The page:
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What is the difference between AML and KYC

April 15, 2024

7 minutes read

Significant rise in financial crimes is posing a threat not to the people but to the financial organisations and regulators also.

With the rise in crime rate, especially for crimes like money laundering and terrorist financing, laws & regulations have been rolled out by regulators to reduce the crime rate.


By keeping financial transactions secure using two important processes – Anti-money laundering (AML) and Know Your Customer (KYC). 

Although these two processes might seem a little similar, they are somewhat different. 


Both are important for preventing financial crime. 

Now, let’s look at what AML and KYC are and how they’re different.

What is AML?

AML is a set of rules that all financial institutions follow to prevent criminals from hiding illegal money. These rules are meant 

to fight terrorism financing, drug trafficking, and tax evasion. 

to follow these rules to keep their operations smooth, clean and legal.

Banks and insurance companies are required to follow these rules and make sure their systems are not used for illicit activities by identifying customers who might be at risk of money laundering, watch out for suspicious transactions, and report unusual activities to the authorities.  

The Financial Action Task Force (FATF) sets the global standards and guidelines to help businesses follow AML rules and create their own AML programs based on their risks – to identify any possible suspicious activity/transaction.

For chalking out their AML programs, companies usually follow the below mentioned steps.

First, appoint a compliance officer and keep an eye on risks.


By continuous due diligence of the clients. 

Then, conduct frequent training for employees on AML.

And at last, create internal rules and monitor their AML programs regularly.

What is KYC?

Another helpful process for financial institutions to protect against these financial crimes.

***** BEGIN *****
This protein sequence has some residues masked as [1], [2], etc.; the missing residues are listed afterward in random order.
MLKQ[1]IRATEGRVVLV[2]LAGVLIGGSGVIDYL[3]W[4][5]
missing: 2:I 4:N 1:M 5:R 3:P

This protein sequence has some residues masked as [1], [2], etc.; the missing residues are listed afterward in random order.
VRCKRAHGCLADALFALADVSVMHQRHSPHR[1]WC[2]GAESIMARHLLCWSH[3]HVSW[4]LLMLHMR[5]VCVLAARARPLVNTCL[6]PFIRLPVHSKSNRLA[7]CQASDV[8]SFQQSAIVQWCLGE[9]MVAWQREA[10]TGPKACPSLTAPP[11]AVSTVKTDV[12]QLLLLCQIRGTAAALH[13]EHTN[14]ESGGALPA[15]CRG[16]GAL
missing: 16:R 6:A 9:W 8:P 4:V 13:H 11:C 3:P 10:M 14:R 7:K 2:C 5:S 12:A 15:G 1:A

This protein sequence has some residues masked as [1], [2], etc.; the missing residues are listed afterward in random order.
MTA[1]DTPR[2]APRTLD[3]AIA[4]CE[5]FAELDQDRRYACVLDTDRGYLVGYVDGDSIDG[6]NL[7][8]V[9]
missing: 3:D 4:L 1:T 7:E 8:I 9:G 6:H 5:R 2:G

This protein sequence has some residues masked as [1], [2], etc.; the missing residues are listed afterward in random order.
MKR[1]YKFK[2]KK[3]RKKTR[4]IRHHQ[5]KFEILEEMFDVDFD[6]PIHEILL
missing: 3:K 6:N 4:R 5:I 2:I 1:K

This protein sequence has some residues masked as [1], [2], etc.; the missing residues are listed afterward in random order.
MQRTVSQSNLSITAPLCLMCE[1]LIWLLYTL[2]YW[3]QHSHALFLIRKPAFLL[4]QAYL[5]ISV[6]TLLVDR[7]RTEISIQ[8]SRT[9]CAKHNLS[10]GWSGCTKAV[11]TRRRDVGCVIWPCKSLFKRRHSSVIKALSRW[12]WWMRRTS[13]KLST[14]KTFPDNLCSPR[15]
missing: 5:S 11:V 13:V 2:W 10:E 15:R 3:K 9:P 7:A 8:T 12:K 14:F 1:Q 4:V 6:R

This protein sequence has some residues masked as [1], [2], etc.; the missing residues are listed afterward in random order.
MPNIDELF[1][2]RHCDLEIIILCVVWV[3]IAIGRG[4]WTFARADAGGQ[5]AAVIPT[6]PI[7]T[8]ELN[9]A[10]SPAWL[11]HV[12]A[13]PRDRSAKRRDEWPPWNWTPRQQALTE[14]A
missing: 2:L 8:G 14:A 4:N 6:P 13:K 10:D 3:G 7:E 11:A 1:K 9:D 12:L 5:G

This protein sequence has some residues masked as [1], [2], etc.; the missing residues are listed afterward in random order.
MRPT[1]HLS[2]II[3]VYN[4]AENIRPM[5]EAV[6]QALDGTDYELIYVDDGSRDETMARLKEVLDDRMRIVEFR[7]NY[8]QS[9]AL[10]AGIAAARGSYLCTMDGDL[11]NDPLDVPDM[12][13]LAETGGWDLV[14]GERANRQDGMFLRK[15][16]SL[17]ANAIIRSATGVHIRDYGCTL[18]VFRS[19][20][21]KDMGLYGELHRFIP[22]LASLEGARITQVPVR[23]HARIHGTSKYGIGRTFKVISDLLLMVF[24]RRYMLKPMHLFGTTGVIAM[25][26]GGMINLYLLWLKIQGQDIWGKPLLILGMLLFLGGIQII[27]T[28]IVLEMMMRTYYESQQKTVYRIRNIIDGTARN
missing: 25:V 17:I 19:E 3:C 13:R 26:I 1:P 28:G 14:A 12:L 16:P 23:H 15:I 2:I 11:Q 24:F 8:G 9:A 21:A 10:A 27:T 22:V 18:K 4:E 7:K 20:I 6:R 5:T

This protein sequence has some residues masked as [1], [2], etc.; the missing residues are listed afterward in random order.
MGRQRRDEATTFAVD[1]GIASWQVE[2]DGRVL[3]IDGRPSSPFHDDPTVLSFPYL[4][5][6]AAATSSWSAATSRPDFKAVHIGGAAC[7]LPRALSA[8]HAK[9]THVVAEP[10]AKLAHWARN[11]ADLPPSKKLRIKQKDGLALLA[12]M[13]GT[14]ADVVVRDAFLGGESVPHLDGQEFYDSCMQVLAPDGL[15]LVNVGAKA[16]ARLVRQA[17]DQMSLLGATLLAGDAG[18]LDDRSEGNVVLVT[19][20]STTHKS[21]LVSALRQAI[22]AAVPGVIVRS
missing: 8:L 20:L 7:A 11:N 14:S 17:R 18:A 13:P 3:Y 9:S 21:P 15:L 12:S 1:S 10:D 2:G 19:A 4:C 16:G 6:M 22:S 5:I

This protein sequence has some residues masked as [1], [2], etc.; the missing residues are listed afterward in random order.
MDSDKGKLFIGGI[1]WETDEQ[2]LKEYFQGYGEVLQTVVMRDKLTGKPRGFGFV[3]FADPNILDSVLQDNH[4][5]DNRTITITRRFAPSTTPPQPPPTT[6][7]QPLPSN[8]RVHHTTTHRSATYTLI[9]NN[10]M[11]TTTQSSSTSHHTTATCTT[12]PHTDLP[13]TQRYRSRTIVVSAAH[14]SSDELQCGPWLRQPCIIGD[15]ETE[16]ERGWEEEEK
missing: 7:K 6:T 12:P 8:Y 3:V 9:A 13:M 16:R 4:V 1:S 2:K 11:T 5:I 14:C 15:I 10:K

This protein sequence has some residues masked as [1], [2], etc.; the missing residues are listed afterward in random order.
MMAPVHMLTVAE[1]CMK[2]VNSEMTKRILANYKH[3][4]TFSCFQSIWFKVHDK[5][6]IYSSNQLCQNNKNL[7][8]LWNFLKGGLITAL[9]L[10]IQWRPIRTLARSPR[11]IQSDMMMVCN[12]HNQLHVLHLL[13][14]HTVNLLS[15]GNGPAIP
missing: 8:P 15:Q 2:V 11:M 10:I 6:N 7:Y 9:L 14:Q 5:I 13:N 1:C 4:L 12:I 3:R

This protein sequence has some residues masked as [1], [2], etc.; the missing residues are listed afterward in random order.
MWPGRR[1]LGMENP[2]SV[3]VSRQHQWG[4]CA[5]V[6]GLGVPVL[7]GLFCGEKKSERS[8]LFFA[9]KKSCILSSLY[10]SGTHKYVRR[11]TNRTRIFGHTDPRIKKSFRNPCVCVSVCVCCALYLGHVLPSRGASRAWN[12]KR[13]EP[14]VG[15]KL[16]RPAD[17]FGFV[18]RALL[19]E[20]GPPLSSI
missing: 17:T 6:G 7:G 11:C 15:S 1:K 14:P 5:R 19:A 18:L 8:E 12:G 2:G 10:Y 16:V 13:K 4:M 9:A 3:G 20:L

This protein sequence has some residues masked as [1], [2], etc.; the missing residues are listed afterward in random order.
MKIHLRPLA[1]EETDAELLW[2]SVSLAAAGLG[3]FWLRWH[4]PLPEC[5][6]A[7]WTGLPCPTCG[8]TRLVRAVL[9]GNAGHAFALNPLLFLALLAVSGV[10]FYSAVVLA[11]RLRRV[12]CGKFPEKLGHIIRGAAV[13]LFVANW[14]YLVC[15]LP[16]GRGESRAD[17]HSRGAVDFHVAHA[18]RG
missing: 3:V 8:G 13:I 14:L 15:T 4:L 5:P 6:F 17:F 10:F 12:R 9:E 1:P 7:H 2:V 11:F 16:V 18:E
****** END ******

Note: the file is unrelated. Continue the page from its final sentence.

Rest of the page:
The main goal here is to gather enough information about customers to understand their risk level and prevent fraud. 

What’s the best way banks can actually decrease the risk of money laundering, terrorist financing, and identity theft?

By knowing their customers well.

How can this be done?

Mandatory KYC checks.

Help businesses make sure their customers are who they say they are. 

Help businesses build trust, reduce financial crime, and follow the law by verifying their customers’ identities.

KYC process – a part of the due diligence – includes collecting information like names, addresses, and ID numbers from documents such as driver’s licenses or passports to confirm a customer’s identity.

KYC checks can be done in any given situation like when a customer makes a big transaction, starts a new business relationship or is suspected of doing something illegal. 

The KYC process usually involves checking the user’s identity against outside databases and figuring out how risky they might be.

As we use more and more digital services, industries might need to follow KYC and AML rules to stay safe.

Even if it’s not required for everyone, it’s probably a good idea for any business.

First approach is the Customer Identification Program (CIP). 

This is about ensuring customers are who they say they are. 

The more risk, the more checks are needed. 

At a minimum, companies collect names, addresses, dates of birth, and ID numbers and sometimes they might also ask for a selfie or check on things like IP addresses.

Second approach is implementing the Customer Due Diligence (CDD) process. 

This process helps companies understand the risk of money laundering by checking customer identities. 

CDD includes 

identifying who owns a company, 

imposing regular checks on customers and their transactions, 

implementing different levels of checks done based on how risky a customer looks.